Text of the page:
Ask a Question forum→philodendron losing bottom leaves and new growth not opening up

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London, UK
Adonis
May 22, 2020 7:07 AM CST
Hi,

I've had this philodendron for a few years - still not sure what type it is yet, imperial green?

I've kept it in the bathroom for high humidity but it's a very shaded spot, so it's growth has been relatively slow. I also repotted it last week for the first time, using general indoor potting soil in a same size pot (photos are before repotting). I water it every week now and ever other week in the winter.

Over the past two years the lower leaves started drying up at the tips and the dry patch grew up the leaf with a yellow strip on the end, as you can see in the photos. Initially I thought it was being overwatered so I reduced watering over winter. The leaves eventually went yellow/brown to the stem and dropped (think it lost 3-4 leaves this way.

My first question is, now that almost all of the bottom leaves are gone, would you recommend cutting the top off and repotting it?

Second question...over the past month or so there are two new leaves growing but these don't seem to want to open up! I moved it to the living room to get a bit more sunlight but still no change. I had the same issue a two years ago I think - the leaf never opened up and eventually fell off. Any thoughts on why this is happening?

Thank you
Adonis
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Name: Will Creed
NYC
Prof. plant consultant & educator
Image
WillC
May 22, 2020 8:04 AM CST
The yellow patches indicate under watering. Indoor plants are non-seasonal so watering by the calendar can lead to problems. Many indoor plants need water more frequently in the dry winter air. I suggest that you water your Philodendron whenever the top half-inch of soil feels dry to the touch. Always water thoroughly. Under watering may be why the newer leaves haven't opened properly.

The lower leaves will never be replaced. The newer top growth looks healthy, so pruning and propagating it may be a good idea. I suggest cutting the top section just above the highest discolored leaf. That top cutting can be propagated by inserting it in the base of the existing plant or in its own smaller pot.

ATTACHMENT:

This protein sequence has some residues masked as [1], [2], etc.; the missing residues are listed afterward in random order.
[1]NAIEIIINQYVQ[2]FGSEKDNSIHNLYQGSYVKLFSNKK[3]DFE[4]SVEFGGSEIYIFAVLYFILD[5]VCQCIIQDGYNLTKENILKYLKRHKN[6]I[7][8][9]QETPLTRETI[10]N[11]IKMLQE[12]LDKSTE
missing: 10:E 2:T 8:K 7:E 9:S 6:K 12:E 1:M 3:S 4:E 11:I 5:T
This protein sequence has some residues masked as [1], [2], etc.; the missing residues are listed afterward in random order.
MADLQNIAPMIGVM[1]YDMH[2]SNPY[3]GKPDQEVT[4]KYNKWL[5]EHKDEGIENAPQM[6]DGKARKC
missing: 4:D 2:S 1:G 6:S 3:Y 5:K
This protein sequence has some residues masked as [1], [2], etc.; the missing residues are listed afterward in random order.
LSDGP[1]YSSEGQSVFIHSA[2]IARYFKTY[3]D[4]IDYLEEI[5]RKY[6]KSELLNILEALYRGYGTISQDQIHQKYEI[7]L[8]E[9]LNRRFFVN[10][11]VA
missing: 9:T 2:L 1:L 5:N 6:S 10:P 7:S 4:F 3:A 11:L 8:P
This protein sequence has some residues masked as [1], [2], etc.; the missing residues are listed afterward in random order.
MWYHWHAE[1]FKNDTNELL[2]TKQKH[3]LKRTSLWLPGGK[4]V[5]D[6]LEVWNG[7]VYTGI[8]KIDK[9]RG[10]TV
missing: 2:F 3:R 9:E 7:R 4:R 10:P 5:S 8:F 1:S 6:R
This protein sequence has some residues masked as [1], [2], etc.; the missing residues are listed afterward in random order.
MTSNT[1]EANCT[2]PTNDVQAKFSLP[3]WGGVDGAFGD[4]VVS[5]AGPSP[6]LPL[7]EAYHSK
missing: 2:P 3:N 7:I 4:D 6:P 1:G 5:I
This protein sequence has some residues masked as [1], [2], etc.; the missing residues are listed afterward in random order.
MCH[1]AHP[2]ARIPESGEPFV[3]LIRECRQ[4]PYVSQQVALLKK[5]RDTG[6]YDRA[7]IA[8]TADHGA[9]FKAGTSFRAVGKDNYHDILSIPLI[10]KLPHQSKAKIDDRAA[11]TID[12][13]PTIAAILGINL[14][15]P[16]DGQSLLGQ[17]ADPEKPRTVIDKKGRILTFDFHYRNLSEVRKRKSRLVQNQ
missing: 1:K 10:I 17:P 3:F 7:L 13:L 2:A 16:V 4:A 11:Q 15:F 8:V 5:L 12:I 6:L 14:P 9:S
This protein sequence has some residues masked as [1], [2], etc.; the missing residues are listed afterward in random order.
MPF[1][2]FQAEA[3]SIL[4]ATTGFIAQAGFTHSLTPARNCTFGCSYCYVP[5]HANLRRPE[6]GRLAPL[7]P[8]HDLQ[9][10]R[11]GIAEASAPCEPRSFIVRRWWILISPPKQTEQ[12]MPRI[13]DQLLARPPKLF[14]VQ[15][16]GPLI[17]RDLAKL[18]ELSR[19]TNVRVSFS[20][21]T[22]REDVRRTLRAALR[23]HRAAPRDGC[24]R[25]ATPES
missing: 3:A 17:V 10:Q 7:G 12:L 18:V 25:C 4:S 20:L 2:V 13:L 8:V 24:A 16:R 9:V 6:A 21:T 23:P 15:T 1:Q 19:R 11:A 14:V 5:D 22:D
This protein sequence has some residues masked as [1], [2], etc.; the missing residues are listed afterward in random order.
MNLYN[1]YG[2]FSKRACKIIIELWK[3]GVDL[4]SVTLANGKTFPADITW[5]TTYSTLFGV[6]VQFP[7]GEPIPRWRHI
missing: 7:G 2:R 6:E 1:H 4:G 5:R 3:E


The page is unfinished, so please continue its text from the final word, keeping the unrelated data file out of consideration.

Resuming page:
I also suggest making a second pruning cut a few inches above the soil. That will eliminate the entire middle section. New growth will emerge on the pruned stem starting a few inches above the soil and grow upward from there.

It looks like there is already a smaller stem at the base. You could end up with three separate stems in the same pot so you will have a much fuller looking plant.
Will Creed
Horticultural Help, NYC
www.HorticulturalHelp.com
Contact me directly at [email protected]
I now have a book available on indoor plant care
London, UK
Adonis
May 24, 2020 4:48 AM CST
All great and very useful advice Will, thanks a lot! I'll give it a go...let's hope I end up with three stems Smiling

I read that philodendrons don't need much light but I am not sure if there's enough light in the spot I have it. It's a northeast facing window but obstructed by other buildings. The photos are pretty much what it is like for most of the day, with the exception of maybe 1hr max in the morning, when the sun hits the bathroom window. Would that be enough or is it a dark spot for the philodendron?

Thanks again!


WillC said:The yellow patches indicate under watering. Indoor plants are non-seasonal so watering by the calendar can lead to problems. Many indoor plants need water more frequently in the dry winter air. I suggest that you water your Philodendron whenever the top half-inch of soil feels dry to the touch. Always water thoroughly. Under watering may be why the newer leaves haven't opened properly.

The lower leaves will never be replaced. The newer top growth looks healthy, so pruning and propagating it may be a good idea. I suggest cutting the top section just above the highest discolored leaf. That top cutting can be propagated by inserting it in the base of the existing plant or in its own smaller pot.

I also suggest making a second pruning cut a few inches above the soil. That will eliminate the entire middle section. New growth will emerge on the pruned stem starting a few inches above the soil and grow upward from there.

It looks like there is already a smaller stem at the base. You could end up with three separate stems in the same pot so you will have a much fuller looking plant.


Name: Will Creed
NYC
Prof. plant consultant & educator
Image
WillC
May 24, 2020 8:45 AM CST
It is really hard to determine how much light is blocked by the opaque glass used in your bathroom. It is probably minimally adequate but less than ideal. Do you have a somewhat brighter option with light coming through clear glass?
Will Creed
Horticultural Help, NYC
www.HorticulturalHelp.com
Contact me directly at [email protected]
I now have a book available on indoor plant care
London, UK
Adonis
Aug 10, 2020 11:31 AM CST
WillC said:It is really hard to determine how much light is blocked by the opaque glass used in your bathroom. It is probably minimally adequate but less than ideal. Do you have a somewhat brighter option with light coming through clear glass?


Thanks Will! Sorry I forgot to reply earlier.

I moved the philodendron next to a west facing window which gets bright light and very little direct sunlight late in the afternoon. Seems to be happier here.

I haven't propagated it yet and it's still growing new leaves! I attempted air layering but gave up as I thought I might cause the stem to rot. It's probably better to wait for next year now to propagate the top part. Would you propagate at the start of autumn?

Thanks again!
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